New York City
Restaurants in New York City
Artie's Delicatessen, on the Upper West Side, is a New York-style deli that serves the flavors of 1930s homestyle Jewish cooking within a modern restaurant painted brightly and playing hip music.
Opened in 1913, tucked in the vaulted subterranean chambers of Grand Central Station, the Oyster Bar serves two million bivalves a year.
Named after former chef-owner Laurent Tourondel (BLT stands for Bistro Laurent Tourondel), this lively restaurant is Tourondel’s take on a modern American steakhouse.
Located just north of Prospect Park in Brooklyn, this pizzeria offers crispy, thin-crust slices of New York pie staples along with specialty versions like goat cheese and bruschetta on whole wheat, smoked mozzarella with provolone and prosciutto, and vodka sauce with fresh mozzarella.
Located on Restaurant Row on Frederick Douglass Boulevard, this Harlem eatery serves up refined American entrees alongside upgraded burgers, steak sandwiches, and truffled French fries.
Inoteca, located on a bustling corner in the lower East Side, offers an extensive wine selection, small-plate Italian dining, and (perhaps best of all) top notch people-watching.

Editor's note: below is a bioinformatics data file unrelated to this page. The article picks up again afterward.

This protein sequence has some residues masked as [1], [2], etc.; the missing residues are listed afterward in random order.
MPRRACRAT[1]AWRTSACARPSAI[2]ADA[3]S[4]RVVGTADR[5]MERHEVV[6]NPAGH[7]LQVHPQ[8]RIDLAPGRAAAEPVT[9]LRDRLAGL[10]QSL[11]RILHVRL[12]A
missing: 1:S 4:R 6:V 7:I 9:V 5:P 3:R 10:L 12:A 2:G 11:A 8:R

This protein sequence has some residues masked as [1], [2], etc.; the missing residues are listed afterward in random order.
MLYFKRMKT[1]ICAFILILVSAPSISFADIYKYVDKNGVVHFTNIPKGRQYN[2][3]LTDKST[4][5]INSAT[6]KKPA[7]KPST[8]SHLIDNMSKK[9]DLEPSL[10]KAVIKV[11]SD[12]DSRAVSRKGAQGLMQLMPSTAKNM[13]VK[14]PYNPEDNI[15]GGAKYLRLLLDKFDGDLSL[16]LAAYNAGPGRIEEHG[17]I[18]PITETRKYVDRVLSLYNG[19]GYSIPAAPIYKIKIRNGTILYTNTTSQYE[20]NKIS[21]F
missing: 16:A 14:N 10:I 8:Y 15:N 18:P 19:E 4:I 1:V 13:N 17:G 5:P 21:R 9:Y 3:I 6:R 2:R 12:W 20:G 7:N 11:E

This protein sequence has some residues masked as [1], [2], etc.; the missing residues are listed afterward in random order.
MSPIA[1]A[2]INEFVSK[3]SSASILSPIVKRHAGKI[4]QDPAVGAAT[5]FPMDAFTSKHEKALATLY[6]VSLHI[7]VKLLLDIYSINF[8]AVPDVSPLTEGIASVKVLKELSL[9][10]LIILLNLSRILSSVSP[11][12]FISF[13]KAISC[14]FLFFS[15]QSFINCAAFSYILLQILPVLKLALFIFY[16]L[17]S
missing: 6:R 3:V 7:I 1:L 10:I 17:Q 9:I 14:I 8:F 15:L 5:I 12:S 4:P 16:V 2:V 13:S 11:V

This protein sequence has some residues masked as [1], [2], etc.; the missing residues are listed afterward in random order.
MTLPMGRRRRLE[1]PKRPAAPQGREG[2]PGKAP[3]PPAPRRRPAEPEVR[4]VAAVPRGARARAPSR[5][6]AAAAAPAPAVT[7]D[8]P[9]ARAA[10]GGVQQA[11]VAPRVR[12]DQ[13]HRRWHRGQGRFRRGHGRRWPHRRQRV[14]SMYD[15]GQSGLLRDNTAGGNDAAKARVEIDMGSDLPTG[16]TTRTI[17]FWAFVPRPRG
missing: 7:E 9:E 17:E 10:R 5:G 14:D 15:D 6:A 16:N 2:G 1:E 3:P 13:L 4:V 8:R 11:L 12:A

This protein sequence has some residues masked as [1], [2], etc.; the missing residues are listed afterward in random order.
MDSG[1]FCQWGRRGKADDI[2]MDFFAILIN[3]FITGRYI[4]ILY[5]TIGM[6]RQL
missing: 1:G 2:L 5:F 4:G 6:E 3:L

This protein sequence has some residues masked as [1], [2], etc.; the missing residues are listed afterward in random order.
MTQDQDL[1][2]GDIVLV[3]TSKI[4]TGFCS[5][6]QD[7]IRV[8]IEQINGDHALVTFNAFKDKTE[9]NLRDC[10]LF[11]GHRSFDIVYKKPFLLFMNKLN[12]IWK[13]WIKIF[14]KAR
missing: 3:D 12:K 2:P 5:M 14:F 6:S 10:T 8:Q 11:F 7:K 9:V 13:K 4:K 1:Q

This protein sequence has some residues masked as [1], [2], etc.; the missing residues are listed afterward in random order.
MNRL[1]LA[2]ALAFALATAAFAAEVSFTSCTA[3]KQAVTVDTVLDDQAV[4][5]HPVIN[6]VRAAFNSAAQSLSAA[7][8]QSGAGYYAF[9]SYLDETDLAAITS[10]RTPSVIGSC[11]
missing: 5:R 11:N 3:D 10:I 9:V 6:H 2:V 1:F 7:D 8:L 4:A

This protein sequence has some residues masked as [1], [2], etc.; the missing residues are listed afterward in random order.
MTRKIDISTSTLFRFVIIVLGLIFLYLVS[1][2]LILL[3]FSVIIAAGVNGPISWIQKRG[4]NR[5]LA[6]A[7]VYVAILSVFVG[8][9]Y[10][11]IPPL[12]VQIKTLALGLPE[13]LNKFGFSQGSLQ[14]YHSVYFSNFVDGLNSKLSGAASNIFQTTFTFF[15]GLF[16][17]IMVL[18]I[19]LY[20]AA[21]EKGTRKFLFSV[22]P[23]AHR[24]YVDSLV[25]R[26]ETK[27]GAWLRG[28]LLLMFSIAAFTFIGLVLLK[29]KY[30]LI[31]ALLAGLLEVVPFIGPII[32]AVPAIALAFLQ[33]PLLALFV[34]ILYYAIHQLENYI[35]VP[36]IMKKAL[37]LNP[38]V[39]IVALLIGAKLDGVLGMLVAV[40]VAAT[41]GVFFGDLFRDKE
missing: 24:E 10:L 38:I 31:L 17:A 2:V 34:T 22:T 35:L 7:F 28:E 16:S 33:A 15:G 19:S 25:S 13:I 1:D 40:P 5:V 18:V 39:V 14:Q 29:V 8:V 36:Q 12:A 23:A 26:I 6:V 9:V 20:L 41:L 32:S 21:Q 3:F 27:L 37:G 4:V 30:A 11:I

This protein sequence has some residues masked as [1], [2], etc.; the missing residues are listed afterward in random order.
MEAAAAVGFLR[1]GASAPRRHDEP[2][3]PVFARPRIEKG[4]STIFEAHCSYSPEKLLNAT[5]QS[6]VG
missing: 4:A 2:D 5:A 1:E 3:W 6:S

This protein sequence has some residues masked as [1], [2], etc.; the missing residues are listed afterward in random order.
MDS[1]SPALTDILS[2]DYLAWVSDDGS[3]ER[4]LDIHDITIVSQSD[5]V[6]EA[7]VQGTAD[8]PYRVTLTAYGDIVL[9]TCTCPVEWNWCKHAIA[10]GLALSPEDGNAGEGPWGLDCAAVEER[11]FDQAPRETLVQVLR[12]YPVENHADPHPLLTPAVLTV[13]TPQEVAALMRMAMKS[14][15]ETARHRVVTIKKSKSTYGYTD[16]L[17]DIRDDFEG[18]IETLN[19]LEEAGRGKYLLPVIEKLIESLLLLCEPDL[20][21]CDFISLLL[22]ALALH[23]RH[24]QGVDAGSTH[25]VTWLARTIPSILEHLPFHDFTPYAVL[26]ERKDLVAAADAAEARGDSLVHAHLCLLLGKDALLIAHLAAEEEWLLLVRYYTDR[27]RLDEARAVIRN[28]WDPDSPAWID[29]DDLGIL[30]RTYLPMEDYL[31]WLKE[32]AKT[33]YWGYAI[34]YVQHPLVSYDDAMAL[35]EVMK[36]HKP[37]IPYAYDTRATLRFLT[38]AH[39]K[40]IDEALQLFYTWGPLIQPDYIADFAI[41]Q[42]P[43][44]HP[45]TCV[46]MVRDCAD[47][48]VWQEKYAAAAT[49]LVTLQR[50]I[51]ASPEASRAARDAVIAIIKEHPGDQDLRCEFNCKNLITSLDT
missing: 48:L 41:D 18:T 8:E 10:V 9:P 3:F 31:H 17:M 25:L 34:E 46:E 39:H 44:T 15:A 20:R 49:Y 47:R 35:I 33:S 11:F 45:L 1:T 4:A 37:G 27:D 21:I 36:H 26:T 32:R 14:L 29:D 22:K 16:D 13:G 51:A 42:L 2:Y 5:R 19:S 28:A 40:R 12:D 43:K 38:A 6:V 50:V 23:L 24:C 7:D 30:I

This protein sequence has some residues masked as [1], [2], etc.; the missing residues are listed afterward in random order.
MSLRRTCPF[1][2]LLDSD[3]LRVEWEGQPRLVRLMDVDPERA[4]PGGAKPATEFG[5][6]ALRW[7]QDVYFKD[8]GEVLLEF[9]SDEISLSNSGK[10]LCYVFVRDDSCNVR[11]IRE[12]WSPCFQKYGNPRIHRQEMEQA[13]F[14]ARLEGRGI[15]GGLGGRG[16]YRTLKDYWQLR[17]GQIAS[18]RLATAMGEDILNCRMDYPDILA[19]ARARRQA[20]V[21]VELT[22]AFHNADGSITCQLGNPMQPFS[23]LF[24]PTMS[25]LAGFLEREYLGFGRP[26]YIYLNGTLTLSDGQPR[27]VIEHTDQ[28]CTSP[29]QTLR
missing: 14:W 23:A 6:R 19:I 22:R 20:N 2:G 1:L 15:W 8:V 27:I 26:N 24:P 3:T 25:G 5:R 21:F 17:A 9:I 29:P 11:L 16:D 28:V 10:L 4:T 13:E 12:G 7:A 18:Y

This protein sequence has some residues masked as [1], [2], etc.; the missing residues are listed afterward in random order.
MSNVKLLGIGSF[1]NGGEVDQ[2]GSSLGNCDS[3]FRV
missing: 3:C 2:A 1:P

If this restaurant had an official slogan, it might be “come for the view, stay for the food.” Located on the 35th floor of the Time Warner Center in the Mandarin Oriental Hotel, Asiate presents a stunning view of Columbus Circle and Central Park through floor-to-ceiling windows.
Chef Kurt Gutenbrunner endeavors to make the dining experience at his Café Sabarsky, located within the Neue Gallerie, as authentically Viennese as possible.
Named after a variety of small, green olives, Picholine is the first restaurant owned by famed chef Terrance Brennan, who formerly served as a saucier at the renowned Le Cirque restaurant.
This intimate and super-casual restaurant near the Williamsburg Bridge serves only one or two varieties a night, but the oysters are exceptionally fresh, always well-chosen (usually East Coast), and impeccably shucked.
What began as a lone fruit and vegetable stand in 1933 is now a multistory gourmet grocery store in the Upper West Side, known for its vast displays of prime meats, artisan cheeses, fresh produce, and imported goods from across the globe.